In order to heal and to improve ourselves it is critical to manage our thoughts. Not control; manage. Start by paying attention to your inner monologue. What kinds of things do you fill your void up with? Are these things you would enjoy hearing from loved ones? If not, you need to work on what you tell yourself.
When I was getting sober, I stumbled on a technique for mental hygiene that has proved helpful. When I caught myself thinking about things that led me into self-destructive mental cull-de-sacs, I would simply imagine a stop sign. That’s it.
This works because, from childhood, a stop sign is a potent symbol. We must stop what we are doing and take a moment to make sure everything is safe. Not only does it disrupt out process, it reassures us. The stop sign keeps us safe. It imposes borders, however illusionary, on a chaotic world.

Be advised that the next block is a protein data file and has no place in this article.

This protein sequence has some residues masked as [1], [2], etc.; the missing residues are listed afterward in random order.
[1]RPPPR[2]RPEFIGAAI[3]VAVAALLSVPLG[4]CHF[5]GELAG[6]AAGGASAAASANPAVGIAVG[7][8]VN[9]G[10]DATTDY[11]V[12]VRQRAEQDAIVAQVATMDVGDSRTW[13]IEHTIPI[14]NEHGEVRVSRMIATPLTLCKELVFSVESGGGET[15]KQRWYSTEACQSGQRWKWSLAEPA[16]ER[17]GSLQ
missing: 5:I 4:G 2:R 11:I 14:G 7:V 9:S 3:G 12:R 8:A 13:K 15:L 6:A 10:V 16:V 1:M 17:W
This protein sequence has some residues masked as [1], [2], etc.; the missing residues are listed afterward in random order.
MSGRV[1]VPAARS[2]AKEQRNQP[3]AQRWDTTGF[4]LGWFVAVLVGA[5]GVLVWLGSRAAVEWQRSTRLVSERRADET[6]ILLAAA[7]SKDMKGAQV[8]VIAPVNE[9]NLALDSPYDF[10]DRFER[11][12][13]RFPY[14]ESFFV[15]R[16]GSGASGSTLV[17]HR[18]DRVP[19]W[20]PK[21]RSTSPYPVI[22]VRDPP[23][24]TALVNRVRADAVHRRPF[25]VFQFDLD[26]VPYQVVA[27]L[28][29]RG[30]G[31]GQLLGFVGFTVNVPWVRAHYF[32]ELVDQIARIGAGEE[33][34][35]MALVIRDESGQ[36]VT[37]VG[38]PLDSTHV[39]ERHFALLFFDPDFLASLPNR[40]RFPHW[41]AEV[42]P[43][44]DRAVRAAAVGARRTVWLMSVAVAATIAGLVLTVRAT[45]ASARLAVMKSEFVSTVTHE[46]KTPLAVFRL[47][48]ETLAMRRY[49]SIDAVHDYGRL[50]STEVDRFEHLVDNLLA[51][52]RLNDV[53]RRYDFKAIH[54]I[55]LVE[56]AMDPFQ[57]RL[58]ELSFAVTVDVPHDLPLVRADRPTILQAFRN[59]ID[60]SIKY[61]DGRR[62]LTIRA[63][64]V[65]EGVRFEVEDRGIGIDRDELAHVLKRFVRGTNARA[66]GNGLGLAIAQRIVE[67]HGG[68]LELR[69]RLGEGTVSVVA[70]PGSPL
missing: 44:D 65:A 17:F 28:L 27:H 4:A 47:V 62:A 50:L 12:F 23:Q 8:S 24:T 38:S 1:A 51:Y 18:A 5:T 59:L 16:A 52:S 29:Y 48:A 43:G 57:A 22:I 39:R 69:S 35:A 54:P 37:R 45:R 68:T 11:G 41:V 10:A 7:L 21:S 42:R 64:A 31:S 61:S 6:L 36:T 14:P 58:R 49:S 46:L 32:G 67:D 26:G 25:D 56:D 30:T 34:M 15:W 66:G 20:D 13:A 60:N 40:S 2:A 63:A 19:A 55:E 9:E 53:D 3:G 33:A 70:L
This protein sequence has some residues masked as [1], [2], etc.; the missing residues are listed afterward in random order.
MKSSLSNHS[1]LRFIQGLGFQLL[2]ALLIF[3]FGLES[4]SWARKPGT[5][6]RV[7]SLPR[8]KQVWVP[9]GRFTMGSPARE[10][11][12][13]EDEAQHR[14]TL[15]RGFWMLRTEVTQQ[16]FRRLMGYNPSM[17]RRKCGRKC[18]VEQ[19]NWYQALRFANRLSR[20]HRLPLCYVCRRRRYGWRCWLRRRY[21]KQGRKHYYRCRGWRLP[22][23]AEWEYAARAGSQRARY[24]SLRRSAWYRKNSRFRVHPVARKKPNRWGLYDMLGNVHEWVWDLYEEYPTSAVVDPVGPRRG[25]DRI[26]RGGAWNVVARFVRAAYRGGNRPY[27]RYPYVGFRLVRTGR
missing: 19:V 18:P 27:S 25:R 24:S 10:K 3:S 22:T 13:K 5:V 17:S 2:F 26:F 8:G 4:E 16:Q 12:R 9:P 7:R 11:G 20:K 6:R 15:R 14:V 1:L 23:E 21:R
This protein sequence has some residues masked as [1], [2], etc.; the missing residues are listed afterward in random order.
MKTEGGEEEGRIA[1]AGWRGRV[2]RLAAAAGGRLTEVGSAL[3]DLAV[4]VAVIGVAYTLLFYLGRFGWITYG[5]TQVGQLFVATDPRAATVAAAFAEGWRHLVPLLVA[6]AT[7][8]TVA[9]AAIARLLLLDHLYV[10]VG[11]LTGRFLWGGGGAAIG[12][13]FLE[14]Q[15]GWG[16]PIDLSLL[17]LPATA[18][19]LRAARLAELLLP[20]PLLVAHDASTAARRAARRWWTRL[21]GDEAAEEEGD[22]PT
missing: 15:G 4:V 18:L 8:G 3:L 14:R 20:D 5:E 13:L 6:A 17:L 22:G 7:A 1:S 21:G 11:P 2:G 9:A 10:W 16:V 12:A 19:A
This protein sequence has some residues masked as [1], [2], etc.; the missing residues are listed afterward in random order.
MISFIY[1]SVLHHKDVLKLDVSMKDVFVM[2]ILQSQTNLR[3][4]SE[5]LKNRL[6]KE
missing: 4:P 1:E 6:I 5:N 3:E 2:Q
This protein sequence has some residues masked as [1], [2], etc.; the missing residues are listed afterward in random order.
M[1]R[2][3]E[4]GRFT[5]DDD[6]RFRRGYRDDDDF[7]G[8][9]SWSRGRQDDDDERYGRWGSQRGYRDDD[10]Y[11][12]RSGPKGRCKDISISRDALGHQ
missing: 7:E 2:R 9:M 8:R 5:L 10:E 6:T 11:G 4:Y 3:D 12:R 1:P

So, when your mind is taking you someplace you’d rather not be, picture a stop sign. Visualize it as clearly as you can. Look at it. Then, pull the movie camera of your mind outwards. Where is the stop sign? Is it someplace you remember? Let your mind wander from that sign so long as it doesn’t go down any of those nasty, dark roads it likes so well. As soon as it does, crack the whip and get back to the stop sign in its simplest form.
At first I could only manage about five or ten seconds between stop sign mental reboots. But the longer I could stay focused on that sign, the better I got at getting free of those bad thoughts. If nothing else, it was a break from my toxic inner monologue. A break that did not require poisoning myself with booze in a search for oblivion.
If you don’t like what you’re telling yourself, what you can’t stop fixating on: